Search of Dublin man accused of smuggling an "IRA communiqué" from Portlaoise prison justified rule judges

Trial of Brian Kenna continues before Special Criminal Court continues after legal argument of justification for search

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Portlaoise Prison

Judges at the Special Criminal Court trial of a man accused of smuggling an "IRA communiqué" from Portlaoise prison have ruled that his search and arrest were lawful.

The defence had submitted that a garda detective's suspicion that Brian Kenna (54) was to be "engaged in IRA activities" was insufficiently particular to stop and search the man.

Mr Kenna, with an address at Crumlin Park, Crumlin, Dublin has pleaded not guilty to membership of an unlawful organisation within the State, namely Óglaigh na hÉireann, otherwise the Irish Republican Army, otherwise the IRA on November 21st, 2015.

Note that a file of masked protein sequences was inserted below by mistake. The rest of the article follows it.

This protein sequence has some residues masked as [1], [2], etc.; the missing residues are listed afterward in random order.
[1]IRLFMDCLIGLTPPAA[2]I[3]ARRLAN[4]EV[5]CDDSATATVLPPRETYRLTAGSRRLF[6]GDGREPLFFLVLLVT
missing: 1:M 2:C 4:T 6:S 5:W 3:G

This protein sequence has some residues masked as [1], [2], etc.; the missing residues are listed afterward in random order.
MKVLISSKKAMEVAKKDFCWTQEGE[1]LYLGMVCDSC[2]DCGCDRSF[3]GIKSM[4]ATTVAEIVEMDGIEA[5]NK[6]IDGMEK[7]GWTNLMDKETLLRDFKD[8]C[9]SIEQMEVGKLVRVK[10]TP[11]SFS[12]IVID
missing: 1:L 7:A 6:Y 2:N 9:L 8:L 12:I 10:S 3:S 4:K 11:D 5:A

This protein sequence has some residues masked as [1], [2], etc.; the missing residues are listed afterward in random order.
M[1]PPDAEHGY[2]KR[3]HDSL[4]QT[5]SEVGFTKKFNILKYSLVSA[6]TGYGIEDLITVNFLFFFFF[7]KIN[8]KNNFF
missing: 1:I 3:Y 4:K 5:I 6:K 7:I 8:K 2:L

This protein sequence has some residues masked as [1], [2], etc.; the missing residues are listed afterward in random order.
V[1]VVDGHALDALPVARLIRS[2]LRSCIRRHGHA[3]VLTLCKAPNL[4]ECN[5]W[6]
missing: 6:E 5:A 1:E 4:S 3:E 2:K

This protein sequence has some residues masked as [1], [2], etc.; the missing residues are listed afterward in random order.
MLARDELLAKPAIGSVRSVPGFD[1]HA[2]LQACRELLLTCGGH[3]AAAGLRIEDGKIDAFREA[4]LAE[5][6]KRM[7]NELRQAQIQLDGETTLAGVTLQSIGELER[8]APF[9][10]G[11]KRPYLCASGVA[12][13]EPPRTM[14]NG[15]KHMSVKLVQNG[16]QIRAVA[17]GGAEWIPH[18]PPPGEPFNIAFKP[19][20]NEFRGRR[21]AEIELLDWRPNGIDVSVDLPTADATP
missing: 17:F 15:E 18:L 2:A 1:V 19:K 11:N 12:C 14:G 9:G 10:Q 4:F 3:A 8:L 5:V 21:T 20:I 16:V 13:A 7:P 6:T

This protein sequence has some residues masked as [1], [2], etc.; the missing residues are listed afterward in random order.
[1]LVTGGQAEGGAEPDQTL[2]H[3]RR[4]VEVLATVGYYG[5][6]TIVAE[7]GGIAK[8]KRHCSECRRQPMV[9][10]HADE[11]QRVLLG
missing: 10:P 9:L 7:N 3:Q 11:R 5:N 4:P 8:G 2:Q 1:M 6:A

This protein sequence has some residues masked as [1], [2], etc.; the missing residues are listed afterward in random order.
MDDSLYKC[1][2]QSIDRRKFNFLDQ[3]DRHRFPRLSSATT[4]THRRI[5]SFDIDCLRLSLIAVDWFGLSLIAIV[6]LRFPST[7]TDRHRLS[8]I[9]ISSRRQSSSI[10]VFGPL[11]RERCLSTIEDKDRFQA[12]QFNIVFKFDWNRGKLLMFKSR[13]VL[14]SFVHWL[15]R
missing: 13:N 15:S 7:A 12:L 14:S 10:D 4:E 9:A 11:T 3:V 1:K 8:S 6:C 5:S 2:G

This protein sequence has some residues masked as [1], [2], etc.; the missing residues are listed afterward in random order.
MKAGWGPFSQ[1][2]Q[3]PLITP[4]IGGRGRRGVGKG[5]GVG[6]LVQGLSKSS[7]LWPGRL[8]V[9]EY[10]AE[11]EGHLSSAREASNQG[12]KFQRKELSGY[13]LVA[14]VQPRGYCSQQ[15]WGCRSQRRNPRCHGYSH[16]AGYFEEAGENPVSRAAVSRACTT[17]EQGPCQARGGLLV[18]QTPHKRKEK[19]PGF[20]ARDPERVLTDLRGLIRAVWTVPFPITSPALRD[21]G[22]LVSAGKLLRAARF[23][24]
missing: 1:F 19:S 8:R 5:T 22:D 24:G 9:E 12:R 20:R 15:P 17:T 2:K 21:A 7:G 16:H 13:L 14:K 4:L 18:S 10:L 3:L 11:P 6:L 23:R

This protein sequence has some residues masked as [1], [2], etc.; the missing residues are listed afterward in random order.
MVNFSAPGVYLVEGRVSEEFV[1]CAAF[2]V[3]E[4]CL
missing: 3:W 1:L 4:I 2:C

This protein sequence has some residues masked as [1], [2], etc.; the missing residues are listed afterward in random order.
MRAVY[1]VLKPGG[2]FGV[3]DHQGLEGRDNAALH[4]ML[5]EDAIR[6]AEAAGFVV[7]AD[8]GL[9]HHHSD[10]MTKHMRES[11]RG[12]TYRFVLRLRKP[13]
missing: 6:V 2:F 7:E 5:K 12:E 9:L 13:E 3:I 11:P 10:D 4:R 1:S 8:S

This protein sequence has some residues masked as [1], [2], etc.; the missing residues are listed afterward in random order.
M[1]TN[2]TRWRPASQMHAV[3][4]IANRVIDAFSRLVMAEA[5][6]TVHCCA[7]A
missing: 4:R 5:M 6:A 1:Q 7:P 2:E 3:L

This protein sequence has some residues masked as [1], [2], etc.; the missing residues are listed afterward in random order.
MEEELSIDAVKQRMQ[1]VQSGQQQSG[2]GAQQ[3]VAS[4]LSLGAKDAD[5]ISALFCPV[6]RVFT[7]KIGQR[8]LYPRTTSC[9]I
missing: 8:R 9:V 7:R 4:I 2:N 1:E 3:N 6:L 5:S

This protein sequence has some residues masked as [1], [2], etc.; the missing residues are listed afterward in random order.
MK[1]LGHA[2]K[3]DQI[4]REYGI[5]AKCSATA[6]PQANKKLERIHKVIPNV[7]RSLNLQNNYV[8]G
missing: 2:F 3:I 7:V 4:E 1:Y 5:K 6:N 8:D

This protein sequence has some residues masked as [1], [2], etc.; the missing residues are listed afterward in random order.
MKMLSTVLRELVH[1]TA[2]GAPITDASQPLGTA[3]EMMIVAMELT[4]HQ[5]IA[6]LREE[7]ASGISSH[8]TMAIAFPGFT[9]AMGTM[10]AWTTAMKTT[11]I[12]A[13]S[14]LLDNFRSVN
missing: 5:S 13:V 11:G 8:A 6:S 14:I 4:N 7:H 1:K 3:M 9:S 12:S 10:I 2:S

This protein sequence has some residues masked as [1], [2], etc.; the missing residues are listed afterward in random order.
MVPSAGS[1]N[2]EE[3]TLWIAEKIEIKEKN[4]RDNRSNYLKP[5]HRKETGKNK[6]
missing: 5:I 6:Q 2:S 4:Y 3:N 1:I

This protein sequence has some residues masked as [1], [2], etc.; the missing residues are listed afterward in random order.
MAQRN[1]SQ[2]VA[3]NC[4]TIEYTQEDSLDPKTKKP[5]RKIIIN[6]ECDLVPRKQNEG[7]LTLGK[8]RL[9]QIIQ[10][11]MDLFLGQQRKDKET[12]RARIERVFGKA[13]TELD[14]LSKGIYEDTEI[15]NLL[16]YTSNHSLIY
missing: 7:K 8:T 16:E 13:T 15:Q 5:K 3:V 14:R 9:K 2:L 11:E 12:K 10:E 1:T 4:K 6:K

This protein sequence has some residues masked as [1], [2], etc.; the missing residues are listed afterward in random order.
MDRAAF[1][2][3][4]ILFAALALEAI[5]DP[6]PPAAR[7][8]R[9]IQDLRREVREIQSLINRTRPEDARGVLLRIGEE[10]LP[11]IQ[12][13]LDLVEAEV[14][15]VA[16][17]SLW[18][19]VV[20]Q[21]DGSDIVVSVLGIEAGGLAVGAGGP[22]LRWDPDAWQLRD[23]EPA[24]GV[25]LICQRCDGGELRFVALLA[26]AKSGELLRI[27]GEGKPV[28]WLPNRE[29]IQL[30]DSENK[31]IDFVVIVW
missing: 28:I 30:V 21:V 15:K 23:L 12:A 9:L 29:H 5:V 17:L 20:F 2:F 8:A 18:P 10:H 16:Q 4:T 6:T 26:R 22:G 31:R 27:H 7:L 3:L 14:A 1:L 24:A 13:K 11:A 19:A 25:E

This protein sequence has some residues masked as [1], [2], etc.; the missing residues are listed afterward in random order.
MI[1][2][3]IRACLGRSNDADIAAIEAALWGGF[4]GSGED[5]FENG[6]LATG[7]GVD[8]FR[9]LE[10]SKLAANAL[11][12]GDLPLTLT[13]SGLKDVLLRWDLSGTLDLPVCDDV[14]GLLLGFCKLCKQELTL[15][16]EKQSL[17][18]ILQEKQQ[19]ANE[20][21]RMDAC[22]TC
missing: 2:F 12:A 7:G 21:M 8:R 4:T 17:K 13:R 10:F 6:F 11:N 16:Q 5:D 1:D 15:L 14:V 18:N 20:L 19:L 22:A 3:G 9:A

Previously, the court has heard that a detective was searching the accused man outside Portlaoise prison when an "IRA communiqué" fell from the man's pocket.

Mr Justice Tony Hunt, presiding at the three-judge, non-jury court, said that the court was satisfied that Detective Sergeant Padraig Boyce had reasonable suspicion to justify his actions.

The court was satisfied, the judge said, that Det Sgt Boyce possessed enough information to search Mr Kenna, and that he had formed an independent view that the man was a member of the IRA.

Siobhan Stack SC, defending, then challenged the legality of the detective's decision to search Mr Kenna's car.

The trial continues in front of Mr Justice Hunt, sitting with Judge John O'Hagan and Judge Flann Brennan.